News / Middle East

Security Concerns Grow as UN Scales-Up Aid Operations in Iraq

An Iraqi refugee woman from Mosul sits outside her family's tent at Khazir refugee camp outside Irbil, 217 miles (350 kilometers) north of Baghdad, June 13, 2014.
An Iraqi refugee woman from Mosul sits outside her family's tent at Khazir refugee camp outside Irbil, 217 miles (350 kilometers) north of Baghdad, June 13, 2014.
Lisa Schlein
United Nations aid agencies are expressing alarm at the growing number of Iraqis fleeing from the onslaught of Islamic militants into their territory.  As the agencies scale up their emergency operations, a crisis meeting on Iraq took place in Geneva to consider new strategies for dealing with this humanitarian disaster.

Member states attending the crisis meeting on Iraq are giving little away.  But the spokesman for the Office for the Coordination of Humanitarian Affairs, Jens Laerke, confirms the talks center on the need to revise the current assistance plan for Iraq.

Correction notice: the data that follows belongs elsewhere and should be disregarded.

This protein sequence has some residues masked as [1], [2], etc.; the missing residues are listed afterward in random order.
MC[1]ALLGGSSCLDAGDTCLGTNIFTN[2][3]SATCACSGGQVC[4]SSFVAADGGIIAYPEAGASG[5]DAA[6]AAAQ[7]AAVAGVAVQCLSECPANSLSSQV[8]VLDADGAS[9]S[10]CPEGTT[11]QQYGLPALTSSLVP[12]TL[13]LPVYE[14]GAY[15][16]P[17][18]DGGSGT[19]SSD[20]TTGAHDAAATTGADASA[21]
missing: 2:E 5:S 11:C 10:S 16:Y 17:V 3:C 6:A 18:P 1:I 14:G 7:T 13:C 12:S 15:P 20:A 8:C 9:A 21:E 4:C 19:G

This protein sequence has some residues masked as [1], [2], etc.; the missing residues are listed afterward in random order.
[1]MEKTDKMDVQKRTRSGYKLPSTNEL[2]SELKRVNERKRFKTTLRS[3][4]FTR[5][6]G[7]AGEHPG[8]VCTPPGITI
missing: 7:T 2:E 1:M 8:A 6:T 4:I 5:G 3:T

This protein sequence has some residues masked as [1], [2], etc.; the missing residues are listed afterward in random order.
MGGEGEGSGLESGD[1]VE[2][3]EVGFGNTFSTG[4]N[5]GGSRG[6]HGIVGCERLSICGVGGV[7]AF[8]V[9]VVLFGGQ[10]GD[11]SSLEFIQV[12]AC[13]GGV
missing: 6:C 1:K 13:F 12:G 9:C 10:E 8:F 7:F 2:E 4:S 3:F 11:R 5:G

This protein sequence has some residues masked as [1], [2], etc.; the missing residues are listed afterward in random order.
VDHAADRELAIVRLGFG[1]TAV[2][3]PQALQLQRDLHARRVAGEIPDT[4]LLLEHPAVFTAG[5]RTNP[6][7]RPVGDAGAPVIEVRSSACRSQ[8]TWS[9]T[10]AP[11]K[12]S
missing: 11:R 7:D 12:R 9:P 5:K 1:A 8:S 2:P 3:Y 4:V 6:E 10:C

“There is a regional response plan already for Iraq dealing primarily with the Anbar refugees.  It asks for $105 million U.S.  It is 14 percent funded," said Laerke. "Now, this plan is being revised so as to take this new, dramatically increased caseload of IDPs [internally displaced persons] into account.”   

The United Nations estimates half-a-million people have fled the northern Iraqi city of Mosul.  It says some 25,000 remain displaced inside Mosul and tens of thousands of people have fled from other areas the Islamist militants have penetrated. 

Approximately half-a-million people already were displaced from the conflict in Anbar.

The spokesman for the U.N. refugee agency, Adrian Edwards, tells VOA that in the current chaotic situation, security is a major concern as aid agencies expand emergency operations.

“Conflict and war, as you know, produces displacement," he said. "Conflict and war also makes it more difficult to help people.  In addition to that, when you have a refugee camp, the security actors who normally help deal with security around that camp are no longer present.  So, this is a very, very real worry indeed.”